Figure 1: Distribution of respondents by gender.                                                     

Twenty-four respondents were thirty and younger, fifty-two respondents were between 31 and 60 years of age, and thirty were older than 61 (Table 1). The youngest patient was 18 years old, and the oldest was 82.

Table 1: Distribution of respondents by gender and age                          

RESULTS

According to the DLQI questionnaire—whose purpose is to determine how much a skin concern affects one’s quality of life—respondents answered ten questions that were scored from 0 to 3.

The lowest DLQI score, which was 3, was obtained from 4 (3.7%) respondents, and the highest, which was 29, was obtained from 6 (5.6%) respondents. No maximum score of 30 was recorded. The most commonly obtained scores were 4 and 8, among which a score of 4 was given to 19 (17.9%) respondents. and a score of 8 was given to 21 (19.8%) respondents. 16 (15.09%) respondents had a score of 15, and the same number of respondents had a score of 16; 14 (13.2%) respondents had a score of 21, and 10 (9,4%) respondents had a score of 17.

As many as 69.8% of the respondents had problems with the affected parts of the skin rated as answers “moderately” or “a lot” (Fig. 2). The skin was itchy, tingly, sore, or inflamed. Choosing the appropriate clothes was a problem for 64.1% of the respondents. Treating the skin issues at home in terms of dirtiness and time consumption was a problem for 54.7% of the respondents. In performing daily activities, such as shopping and working at home or in the garden, 52.8% of the respondents had problems rated as answers “moderately” or “a lot.” 49% of the respondents felt embarrassed by the condition of their skin. Social activities and free time were problems rated as answers “moderately” or “a lot” for 45.2% of the respondents. The relationship with the partner, friends, and relatives was a considerable problem for 39.6% of the respondents. 37.7% of the respondents experienced sexual difficulties, 26.4% experienced problems with sports activities, while only 13.2% reported difficulties with work activities and studying.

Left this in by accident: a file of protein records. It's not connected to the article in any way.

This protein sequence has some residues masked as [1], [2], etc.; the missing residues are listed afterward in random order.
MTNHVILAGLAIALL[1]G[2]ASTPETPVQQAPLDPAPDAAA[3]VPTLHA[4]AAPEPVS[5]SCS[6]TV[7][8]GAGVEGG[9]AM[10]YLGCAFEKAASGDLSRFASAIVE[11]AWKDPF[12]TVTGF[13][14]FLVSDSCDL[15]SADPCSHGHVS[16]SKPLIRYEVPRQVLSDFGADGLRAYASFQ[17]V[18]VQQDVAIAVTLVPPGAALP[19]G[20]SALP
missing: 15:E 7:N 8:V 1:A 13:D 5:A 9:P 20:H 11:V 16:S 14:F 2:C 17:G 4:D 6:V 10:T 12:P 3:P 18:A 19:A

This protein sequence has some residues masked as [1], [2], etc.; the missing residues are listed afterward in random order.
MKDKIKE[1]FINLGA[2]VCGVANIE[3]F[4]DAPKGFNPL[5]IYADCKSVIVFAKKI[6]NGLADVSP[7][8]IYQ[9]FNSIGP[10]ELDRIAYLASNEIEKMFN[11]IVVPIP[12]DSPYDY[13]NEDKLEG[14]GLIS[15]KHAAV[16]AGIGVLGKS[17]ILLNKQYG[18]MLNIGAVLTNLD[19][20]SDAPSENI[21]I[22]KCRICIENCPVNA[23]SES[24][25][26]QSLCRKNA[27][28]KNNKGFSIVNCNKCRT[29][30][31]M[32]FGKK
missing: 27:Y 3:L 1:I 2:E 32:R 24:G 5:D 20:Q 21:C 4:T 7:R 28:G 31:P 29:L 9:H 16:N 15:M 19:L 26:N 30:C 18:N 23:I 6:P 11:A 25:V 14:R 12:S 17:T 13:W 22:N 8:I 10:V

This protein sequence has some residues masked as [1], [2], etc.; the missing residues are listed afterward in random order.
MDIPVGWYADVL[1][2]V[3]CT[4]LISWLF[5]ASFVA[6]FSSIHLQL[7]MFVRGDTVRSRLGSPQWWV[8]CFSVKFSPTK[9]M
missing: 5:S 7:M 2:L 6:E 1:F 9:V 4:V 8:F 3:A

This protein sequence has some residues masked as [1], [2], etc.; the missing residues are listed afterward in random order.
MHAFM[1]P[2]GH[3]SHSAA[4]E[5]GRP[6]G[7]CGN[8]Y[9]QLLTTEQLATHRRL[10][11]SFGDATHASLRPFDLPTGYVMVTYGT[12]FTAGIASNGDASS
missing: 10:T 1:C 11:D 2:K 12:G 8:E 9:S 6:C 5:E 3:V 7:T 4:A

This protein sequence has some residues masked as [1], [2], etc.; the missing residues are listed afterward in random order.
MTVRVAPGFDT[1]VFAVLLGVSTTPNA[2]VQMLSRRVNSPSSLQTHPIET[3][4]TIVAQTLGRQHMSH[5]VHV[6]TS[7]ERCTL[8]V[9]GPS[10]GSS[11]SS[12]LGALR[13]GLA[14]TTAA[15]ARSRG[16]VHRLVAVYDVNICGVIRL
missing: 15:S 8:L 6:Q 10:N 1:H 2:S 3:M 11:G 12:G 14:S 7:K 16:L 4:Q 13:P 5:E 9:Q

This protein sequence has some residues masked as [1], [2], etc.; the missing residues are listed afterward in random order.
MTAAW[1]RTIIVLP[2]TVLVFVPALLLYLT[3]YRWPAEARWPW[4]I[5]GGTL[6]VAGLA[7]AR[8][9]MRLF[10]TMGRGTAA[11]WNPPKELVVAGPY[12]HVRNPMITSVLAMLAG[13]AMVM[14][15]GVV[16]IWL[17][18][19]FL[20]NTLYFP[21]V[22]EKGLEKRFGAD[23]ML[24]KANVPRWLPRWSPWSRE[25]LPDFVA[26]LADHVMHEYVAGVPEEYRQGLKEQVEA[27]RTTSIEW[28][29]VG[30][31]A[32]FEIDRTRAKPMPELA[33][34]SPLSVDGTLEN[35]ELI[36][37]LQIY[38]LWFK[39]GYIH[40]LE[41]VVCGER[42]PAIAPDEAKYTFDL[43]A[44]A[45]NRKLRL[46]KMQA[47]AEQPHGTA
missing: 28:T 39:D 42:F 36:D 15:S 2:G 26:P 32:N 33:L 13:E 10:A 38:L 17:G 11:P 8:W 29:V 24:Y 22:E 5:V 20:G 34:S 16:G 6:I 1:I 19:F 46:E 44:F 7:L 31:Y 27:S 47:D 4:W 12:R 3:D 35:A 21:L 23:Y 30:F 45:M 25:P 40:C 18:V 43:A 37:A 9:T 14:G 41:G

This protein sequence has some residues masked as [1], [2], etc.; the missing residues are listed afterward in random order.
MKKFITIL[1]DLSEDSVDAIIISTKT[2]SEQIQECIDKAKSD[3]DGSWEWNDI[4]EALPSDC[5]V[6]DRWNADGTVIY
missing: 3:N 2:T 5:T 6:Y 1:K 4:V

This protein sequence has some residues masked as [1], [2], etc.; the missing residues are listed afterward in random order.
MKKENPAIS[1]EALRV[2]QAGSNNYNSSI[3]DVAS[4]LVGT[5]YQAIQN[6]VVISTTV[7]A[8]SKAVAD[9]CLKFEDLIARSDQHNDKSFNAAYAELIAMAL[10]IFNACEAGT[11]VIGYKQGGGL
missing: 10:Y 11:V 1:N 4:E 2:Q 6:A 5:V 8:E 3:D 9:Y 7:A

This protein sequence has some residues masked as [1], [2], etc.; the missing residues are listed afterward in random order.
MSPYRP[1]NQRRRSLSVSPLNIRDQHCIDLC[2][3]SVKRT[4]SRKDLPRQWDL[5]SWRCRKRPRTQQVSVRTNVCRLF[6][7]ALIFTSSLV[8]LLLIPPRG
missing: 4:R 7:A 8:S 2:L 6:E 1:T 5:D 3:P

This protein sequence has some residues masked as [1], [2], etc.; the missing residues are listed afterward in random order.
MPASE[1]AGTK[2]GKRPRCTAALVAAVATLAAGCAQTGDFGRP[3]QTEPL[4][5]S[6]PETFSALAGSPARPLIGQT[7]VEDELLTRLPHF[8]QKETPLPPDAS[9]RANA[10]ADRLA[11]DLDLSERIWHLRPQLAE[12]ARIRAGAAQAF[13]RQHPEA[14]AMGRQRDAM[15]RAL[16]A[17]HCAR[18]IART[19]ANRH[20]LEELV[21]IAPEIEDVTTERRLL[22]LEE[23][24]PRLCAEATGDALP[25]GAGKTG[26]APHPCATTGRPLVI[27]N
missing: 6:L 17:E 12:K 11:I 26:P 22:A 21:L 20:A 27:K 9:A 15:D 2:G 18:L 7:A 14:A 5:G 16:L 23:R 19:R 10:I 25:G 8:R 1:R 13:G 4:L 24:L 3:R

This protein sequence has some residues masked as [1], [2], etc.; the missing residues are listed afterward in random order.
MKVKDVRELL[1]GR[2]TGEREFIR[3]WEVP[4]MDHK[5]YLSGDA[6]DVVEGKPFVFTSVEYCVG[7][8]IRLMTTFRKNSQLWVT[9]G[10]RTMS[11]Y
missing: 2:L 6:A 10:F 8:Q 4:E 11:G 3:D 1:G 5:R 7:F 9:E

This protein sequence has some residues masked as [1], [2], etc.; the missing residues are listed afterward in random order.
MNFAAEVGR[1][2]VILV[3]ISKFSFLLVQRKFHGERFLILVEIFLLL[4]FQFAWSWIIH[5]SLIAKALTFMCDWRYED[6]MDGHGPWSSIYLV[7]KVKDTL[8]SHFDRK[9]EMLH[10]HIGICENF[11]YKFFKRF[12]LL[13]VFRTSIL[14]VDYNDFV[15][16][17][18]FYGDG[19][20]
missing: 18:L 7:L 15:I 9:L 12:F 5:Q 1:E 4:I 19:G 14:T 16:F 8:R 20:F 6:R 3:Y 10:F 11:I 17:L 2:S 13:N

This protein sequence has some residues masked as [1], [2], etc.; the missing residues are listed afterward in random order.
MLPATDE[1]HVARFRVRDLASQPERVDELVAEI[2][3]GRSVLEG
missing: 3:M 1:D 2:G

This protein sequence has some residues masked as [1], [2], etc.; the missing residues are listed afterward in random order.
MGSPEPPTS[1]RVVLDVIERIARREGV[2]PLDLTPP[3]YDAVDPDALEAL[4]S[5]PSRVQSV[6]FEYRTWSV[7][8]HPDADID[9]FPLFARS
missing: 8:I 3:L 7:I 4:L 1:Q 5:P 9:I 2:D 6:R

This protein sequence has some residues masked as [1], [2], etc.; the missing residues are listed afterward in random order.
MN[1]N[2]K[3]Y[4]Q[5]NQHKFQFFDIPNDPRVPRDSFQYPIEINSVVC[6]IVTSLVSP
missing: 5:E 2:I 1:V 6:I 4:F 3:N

Figure 2: Areas of life in which respondents experienced moderate to significant problems.

In terms of health problems, female respondents gave lower DLQI values than male respondents (Table 2). However, by applying the t-test to determine the statistical significance of the difference, where p ≤ 0.05, the value of t was determined to be -0.48 (p = 0.31), which means that there was no statistically significant difference. As for embarrassment, female respondents achieved higher results than male respondents, with p = 0.22, which means that there was, again, no statistically significant difference. Daily activities were a more significant problem for female respondents, but a p value of 0.28 confirmed that the difference was not statistically significant either. Choice of clothing was also a considerable problem for female respondents, but with p = 0.39 there was no statistically significant difference. As for social activities and free time, male respondents achieved higher results, but a p value of 0.49 confirmed that there was no statistically significant difference. Sports activities were shown to be a more significant problem for males but there was no statistically significant difference, with p = 0.36. Work activities and studying were a more significant problem for males, but a p of 0.4 showed that there was no statistically significant difference. When it comes to the relationship with the partner, friends, and relatives, male respondents gave higher scores, but p = 0.29 confirmed that there was no statistically significant difference. Regarding sexual difficulties, male respondents gave higher scores and a p value of 0.03 indicated a statistically significant difference at the level of significance of 0.05. Treatment of the ailing parts of the skin was a more palpable problem for males, but a p value of 0.38 did not indicate a statistically significant difference.

Table 2: Mean values of the DLQI according to gender (AM – arithmetic mean; SD – standard deviation)

DISCUSSION